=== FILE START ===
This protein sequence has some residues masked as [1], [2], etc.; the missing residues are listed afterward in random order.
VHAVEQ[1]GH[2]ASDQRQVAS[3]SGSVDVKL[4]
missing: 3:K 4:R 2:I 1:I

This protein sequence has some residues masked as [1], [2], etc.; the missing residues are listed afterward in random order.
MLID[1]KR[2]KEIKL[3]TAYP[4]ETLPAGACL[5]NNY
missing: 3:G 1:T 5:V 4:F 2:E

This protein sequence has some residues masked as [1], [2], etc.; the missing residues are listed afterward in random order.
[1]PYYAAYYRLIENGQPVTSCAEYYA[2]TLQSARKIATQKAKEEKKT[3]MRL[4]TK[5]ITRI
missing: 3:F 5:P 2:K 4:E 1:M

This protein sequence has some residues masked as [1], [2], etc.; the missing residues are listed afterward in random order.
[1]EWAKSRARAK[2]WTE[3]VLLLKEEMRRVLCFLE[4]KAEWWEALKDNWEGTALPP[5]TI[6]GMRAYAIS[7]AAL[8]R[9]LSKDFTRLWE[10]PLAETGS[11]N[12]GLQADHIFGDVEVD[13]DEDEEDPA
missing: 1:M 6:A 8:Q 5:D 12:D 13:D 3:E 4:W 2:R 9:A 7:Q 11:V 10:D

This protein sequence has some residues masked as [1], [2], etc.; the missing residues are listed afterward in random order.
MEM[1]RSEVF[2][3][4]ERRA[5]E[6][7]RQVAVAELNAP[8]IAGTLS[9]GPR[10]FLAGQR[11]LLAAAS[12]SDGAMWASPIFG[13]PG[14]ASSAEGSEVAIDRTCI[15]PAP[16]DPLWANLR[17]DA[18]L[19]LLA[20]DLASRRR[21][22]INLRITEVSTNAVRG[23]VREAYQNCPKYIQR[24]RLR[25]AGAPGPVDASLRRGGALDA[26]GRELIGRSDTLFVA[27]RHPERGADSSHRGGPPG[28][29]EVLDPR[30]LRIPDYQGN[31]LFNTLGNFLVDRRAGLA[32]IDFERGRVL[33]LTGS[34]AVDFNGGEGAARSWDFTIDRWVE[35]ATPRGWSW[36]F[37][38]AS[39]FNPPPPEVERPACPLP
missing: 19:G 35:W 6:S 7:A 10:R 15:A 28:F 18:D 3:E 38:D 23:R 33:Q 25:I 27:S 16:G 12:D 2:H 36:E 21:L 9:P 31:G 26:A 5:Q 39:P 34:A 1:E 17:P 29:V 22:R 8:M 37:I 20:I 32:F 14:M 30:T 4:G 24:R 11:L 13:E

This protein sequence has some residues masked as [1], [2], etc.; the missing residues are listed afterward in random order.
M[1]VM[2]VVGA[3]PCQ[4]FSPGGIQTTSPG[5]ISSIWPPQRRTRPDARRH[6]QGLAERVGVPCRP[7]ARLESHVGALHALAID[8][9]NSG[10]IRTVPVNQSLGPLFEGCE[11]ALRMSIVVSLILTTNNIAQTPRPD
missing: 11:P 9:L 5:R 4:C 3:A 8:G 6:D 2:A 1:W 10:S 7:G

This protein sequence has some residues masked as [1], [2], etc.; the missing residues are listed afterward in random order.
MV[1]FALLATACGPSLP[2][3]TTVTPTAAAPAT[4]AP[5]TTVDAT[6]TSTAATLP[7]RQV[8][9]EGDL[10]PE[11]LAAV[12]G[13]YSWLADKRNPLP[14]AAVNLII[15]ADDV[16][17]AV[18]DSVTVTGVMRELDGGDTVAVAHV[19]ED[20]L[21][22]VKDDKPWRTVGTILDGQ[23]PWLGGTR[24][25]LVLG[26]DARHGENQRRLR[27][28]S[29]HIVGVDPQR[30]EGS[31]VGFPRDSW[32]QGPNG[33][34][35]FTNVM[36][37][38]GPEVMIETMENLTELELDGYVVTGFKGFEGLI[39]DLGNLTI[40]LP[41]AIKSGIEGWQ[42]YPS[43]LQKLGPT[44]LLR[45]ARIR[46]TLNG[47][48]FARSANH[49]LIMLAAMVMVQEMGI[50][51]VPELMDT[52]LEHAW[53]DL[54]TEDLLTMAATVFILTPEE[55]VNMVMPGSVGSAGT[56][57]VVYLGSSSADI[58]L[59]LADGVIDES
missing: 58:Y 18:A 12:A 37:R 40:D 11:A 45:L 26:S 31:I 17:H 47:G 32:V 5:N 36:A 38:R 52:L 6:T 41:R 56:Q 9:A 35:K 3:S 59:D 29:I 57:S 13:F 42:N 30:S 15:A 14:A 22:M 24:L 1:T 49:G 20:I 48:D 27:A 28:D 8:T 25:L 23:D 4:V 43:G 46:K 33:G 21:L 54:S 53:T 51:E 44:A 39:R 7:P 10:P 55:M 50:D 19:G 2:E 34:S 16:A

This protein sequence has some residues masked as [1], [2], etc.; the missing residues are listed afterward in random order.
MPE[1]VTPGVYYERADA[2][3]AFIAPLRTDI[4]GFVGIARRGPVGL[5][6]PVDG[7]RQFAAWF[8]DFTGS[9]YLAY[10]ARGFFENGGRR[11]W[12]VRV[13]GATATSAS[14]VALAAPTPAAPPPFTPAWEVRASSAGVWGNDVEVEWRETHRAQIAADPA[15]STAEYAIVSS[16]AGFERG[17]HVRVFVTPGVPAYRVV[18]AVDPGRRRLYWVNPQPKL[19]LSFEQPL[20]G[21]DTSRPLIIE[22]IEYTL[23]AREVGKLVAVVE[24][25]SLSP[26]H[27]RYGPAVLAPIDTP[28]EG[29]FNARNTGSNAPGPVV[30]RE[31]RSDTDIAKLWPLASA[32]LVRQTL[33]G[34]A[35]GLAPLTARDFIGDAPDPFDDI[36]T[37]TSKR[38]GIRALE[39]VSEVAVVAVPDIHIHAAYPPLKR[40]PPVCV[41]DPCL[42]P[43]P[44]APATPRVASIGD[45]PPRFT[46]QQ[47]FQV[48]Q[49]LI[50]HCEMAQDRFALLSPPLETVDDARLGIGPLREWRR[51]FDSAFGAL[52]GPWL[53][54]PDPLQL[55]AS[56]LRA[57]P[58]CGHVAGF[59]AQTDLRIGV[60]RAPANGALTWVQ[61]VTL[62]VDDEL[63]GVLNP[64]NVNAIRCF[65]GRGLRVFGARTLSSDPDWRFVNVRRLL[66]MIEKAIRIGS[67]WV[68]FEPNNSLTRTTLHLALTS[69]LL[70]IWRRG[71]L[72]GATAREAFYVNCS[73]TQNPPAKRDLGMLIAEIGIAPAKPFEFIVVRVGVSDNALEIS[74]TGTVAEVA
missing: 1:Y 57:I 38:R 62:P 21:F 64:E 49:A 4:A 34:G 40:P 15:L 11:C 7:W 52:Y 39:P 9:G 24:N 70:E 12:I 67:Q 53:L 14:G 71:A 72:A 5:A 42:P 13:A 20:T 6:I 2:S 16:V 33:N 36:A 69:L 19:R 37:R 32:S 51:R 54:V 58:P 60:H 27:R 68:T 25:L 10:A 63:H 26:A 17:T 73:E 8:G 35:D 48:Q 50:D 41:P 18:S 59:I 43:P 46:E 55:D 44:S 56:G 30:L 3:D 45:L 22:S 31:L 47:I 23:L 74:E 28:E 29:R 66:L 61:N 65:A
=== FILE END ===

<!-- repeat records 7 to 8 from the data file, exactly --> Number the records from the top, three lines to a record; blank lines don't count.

This protein sequence has some residues masked as [1], [2], etc.; the missing residues are listed afterward in random order.
MV[1]FALLATACGPSLP[2][3]TTVTPTAAAPAT[4]AP[5]TTVDAT[6]TSTAATLP[7]RQV[8][9]EGDL[10]PE[11]LAAV[12]G[13]YSWLADKRNPLP[14]AAVNLII[15]ADDV[16][17]AV[18]DSVTVTGVMRELDGGDTVAVAHV[19]ED[20]L[21][22]VKDDKPWRTVGTILDGQ[23]PWLGGTR[24][25]LVLG[26]DARHGENQRRLR[27][28]S[29]HIVGVDPQR[30]EGS[31]VGFPRDSW[32]QGPNG[33][34][35]FTNVM[36][37][38]GPEVMIETMENLTELELDGYVVTGFKGFEGLI[39]DLGNLTI[40]LP[41]AIKSGIEGWQ[42]YPS[43]LQKLGPT[44]LLR[45]ARIR[46]TLNG[47][48]FARSANH[49]LIMLAAMVMVQEMGI[50][51]VPELMDT[52]LEHAW[53]DL[54]TEDLLTMAATVFILTPEE[55]VNMVMPGSVGSAGT[56][57]VVYLGSSSADI[58]L[59]LADGVIDES
missing: 58:Y 18:A 12:A 37:R 40:D 11:A 45:L 26:S 31:I 17:H 47:G 32:V 5:N 36:A 38:R 52:L 6:T 41:R 56:Q 9:A 35:K 3:S 59:D 29:I 57:S 13:F 42:N 30:S 15:A 14:A 22:M 24:L 1:T 49:G 20:I 48:D 27:A 28:D 8:T 25:L 23:D 4:V 43:G 46:K 33:G 21:L 54:S 53:T 51:E 44:A 39:R 7:P 10:P 55:M 50:D 19:G 2:E 34:S 16:A

This protein sequence has some residues masked as [1], [2], etc.; the missing residues are listed afterward in random order.
MPE[1]VTPGVYYERADA[2][3]AFIAPLRTDI[4]GFVGIARRGPVGL[5][6]PVDG[7]RQFAAWF[8]DFTGS[9]YLAY[10]ARGFFENGGRR[11]W[12]VRV[13]GATATSAS[14]VALAAPTPAAPPPFTPAWEVRASSAGVWGNDVEVEWRETHRAQIAADPA[15]STAEYAIVSS[16]AGFERG[17]HVRVFVTPGVPAYRVV[18]AVDPGRRRLYWVNPQPKL[19]LSFEQPL[20]G[21]DTSRPLIIE[22]IEYTL[23]AREVGKLVAVVE[24][25]SLSP[26]H[27]RYGPAVLAPIDTP[28]EG[29]FNARNTGSNAPGPVV[30]RE[31]RSDTDIAKLWPLASA[32]LVRQTL[33]G[34]A[35]GLAPLTARDFIGDAPDPFDDI[36]T[37]TSKR[38]GIRALE[39]VSEVAVVAVPDIHIHAAYPPLKR[40]PPVCV[41]DPCL[42]P[43]P[44]APATPRVASIGD[45]PPRFT[46]QQ[47]FQV[48]Q[49]LI[50]HCEMAQDRFALLSPPLETVDDARLGIGPLREWRR[51]FDSAFGAL[52]GPWL[53][54]PDPLQL[55]AS[56]LRA[57]P[58]CGHVAGF[59]AQTDLRIGV[60]RAPANGALTWVQ[61]VTL[62]VDDEL[63]GVLNP[64]NVNAIRCF[65]GRGLRVFGARTLSSDPDWRFVNVRRLL[66]MIEKAIRIGS[67]WV[68]FEPNNSLTRTTLHLALTS[69]LL[70]IWRRG[71]L[72]GATAREAFYVNCS[73]TQNPPAKRDLGMLIAEIGIAPAKPFEFIVVRVGVSDNALEIS[74]TGTVAEVA
missing: 1:Y 57:I 38:R 62:P 21:F 64:E 49:A 4:A 34:G 40:P 15:L 11:C 7:W 52:Y 39:P 9:G 24:N 70:E 12:I 67:Q 53:L 14:G 71:A 72:A 5:A 42:P 13:A 20:T 6:I 2:S 16:V 33:N 36:A 69:L 19:R 37:R 32:S 51:R 54:V 58:P 60:H 27:R 68:T 25:L 10:A 63:H 26:A 17:T 73:E 8:G 35:D 48:Q 50:D 41:P 18:S 59:I 43:P 46:E 55:D 44:S 56:G 30:L 3:D 45:L 22:S 31:L 47:I 23:L 74:E 28:E 29:R 66:L 61:N 65:A